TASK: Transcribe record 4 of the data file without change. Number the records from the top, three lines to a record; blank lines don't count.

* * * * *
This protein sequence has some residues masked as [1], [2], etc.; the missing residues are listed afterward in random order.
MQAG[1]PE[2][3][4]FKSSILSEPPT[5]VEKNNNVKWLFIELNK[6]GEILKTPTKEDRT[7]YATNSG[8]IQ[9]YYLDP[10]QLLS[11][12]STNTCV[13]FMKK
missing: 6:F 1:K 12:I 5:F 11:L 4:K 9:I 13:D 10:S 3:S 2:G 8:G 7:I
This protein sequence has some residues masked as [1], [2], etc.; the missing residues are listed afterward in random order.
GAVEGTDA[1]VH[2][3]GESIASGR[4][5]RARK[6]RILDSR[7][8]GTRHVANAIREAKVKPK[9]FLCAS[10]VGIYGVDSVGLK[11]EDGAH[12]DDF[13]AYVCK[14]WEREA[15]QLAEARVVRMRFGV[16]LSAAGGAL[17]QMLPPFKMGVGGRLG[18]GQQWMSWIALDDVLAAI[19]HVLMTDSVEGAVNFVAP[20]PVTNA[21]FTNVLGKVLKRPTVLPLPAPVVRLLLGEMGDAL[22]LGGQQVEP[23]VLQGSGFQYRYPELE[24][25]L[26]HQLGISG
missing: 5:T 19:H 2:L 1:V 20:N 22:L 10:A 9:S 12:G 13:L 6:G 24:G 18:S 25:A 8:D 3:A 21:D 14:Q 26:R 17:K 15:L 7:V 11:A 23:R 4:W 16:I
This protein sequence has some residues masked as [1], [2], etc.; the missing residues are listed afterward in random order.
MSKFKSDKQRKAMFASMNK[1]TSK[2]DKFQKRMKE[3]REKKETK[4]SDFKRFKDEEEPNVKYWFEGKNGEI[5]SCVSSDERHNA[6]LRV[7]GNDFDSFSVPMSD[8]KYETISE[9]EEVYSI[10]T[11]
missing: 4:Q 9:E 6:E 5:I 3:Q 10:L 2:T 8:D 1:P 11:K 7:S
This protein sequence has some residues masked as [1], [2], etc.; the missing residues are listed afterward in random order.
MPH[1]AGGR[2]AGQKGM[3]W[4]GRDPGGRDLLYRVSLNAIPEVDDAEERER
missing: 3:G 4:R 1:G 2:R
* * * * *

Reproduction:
This protein sequence has some residues masked as [1], [2], etc.; the missing residues are listed afterward in random order.
MPH[1]AGGR[2]AGQKGM[3]W[4]GRDPGGRDLLYRVSLNAIPEVDDAEERER
missing: 3:G 4:R 1:G 2:R